The differences continue ashore—down to the process of going ashore, in fact. With Silver Explorer’s itineraries typically including off-the-beaten track destinations, the most common mode of disembarkation isn’t the gangway or the tender but the Zodiac, an inflatable motor-powered dinghy that’s a tad tricky to board (an in-depth briefing is provided) but super fun to ride. The Zodiac is the vessel of choice for the landings that include a dismount into the surf—exactly what Tevas were made for.

My first Zodiac ride sped me toward Panama’s palm-tree-studded Perro Island, home to the Kuna Indians, and one of the 385 islands and cays that comprise the fascinating San Blas Islands, an archipelago that appears to simply jut out of the sea with islands ranging from teeny to impressive in size. We arrived in time to be charmed by a performance of traditional Kuna folkdances, browse a vast selection of molas, the vivid hand-sewn patterned fabric that forms the traditional Kuna dress. Sunbathing and snorkeling followed before heading back to the Zodiac for the return ride.

Whether in the polar regions or in the tropics, Silver Explorer is a distinctly active experience with, in our case, rainforest hikes, swimming and snorkeling in pristine waters, and climbing to the top of the military fort of San Felipe de Barajas in Cartagena replacing more passive activities like bus touring, booze cruises or shopping excursions.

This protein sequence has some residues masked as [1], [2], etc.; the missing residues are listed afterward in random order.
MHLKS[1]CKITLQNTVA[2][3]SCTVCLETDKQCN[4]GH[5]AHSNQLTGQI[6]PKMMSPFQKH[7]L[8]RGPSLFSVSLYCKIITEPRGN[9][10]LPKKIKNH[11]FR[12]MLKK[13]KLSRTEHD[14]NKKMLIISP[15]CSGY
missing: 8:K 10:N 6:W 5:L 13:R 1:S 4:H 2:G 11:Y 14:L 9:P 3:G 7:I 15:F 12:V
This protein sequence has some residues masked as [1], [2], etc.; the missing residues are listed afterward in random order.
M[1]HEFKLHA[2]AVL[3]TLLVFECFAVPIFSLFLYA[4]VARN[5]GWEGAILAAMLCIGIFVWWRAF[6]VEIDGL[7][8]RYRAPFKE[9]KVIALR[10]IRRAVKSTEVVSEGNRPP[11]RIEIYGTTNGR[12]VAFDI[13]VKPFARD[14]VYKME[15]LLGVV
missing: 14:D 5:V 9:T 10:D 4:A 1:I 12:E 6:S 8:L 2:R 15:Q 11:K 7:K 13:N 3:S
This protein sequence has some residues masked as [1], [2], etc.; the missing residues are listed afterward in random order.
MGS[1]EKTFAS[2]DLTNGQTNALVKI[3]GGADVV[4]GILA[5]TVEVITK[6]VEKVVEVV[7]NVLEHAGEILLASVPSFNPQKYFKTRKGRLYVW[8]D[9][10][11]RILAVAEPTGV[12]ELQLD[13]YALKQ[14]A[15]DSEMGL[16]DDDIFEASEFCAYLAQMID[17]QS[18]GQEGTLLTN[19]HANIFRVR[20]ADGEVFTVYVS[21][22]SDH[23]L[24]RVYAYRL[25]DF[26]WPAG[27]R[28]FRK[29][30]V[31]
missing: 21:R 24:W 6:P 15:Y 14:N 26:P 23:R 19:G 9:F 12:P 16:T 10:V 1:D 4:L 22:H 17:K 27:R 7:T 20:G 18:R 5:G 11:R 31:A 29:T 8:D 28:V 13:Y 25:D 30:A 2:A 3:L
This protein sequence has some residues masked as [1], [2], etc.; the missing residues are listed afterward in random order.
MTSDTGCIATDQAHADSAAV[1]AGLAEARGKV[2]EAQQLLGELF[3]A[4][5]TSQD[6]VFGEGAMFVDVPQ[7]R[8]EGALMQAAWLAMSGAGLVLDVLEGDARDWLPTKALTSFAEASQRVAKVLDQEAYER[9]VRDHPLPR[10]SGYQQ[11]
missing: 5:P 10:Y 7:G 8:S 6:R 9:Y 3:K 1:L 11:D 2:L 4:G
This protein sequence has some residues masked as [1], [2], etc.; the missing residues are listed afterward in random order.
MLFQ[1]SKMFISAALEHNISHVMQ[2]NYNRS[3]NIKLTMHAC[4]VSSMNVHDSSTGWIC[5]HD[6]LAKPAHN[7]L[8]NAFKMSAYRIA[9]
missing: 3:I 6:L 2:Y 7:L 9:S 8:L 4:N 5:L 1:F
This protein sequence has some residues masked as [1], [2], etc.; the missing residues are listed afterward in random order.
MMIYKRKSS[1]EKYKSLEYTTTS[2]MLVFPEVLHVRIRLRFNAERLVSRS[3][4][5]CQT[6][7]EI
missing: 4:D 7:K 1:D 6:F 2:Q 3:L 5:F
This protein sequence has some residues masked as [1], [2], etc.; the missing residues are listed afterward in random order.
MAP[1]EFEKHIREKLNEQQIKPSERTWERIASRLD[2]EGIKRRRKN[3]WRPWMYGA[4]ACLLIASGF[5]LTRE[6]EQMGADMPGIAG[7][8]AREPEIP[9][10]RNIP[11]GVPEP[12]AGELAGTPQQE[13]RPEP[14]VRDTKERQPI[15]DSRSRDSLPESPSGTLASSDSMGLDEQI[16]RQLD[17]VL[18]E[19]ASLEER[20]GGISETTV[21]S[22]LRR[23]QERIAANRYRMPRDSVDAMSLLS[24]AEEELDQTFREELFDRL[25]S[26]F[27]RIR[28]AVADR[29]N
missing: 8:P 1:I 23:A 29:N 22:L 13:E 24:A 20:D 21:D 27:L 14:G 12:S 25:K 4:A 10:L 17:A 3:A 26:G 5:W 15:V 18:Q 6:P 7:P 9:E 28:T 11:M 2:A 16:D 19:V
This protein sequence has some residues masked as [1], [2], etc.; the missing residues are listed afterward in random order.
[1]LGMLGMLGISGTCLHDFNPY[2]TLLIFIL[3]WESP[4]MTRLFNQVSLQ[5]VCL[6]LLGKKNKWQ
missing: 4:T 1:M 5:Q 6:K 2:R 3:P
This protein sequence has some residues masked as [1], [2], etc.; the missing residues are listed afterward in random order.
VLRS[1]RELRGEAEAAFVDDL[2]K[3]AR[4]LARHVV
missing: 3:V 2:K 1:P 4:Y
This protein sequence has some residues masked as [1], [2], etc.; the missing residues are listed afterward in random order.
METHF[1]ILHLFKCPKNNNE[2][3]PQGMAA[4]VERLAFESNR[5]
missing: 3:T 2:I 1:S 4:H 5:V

While the vast majority of our highly international guests—who ranged in age from young honeymooners to fit and active seniors–seemed delighted with the activity level and educational focus of the sailing, Silver Explorer converted even the less cerebral into full-fledged explorers. One example was a woman who, from our first meeting, had regaled me with tales of her experiences aboard several ships known for their non-stop party atmosphere. This, I incorrectly assumed, was one guest who’d never give a damn about preventing the extinction of the Hawksbill turtle or experience chills upon seeing where Simon Bolivar spent his final days. Instead, she surprised us all, hiking the rainforest (albeit in 5” heels) and eagerly joining in early morning shore excursions. By journey’s end, she had booked another Silver Explorer sailing and, I suspect, had learned that Silver Explorer is a decidedly casual ship so, next time, she could leave her sequined clothing and ornate jewelry at home.

With all its activity, Silver Explorer guests can’t help but work up an appetite and Silver Explorer responds with the superior and innovative fine dining that is a trademark of the Silversea experience and that, of course, allows guests to dine when and with whom they choose. The ocean-view Restaurant offers full breakfast and lunch in a buffet style that is supplemented by a cooked-to-order menu although choices are so delicious and varied that I rarely found additional selections necessary. Breakfasts include omelets, breakfast meats, fruits and pastries as well as French toast and pancakes, and cereals; while lunches typically include soup (on our tropical sailing, the chilled soups were a glorious highlight!), salads, pasta, hot dishes, pizza, a carving station, and more.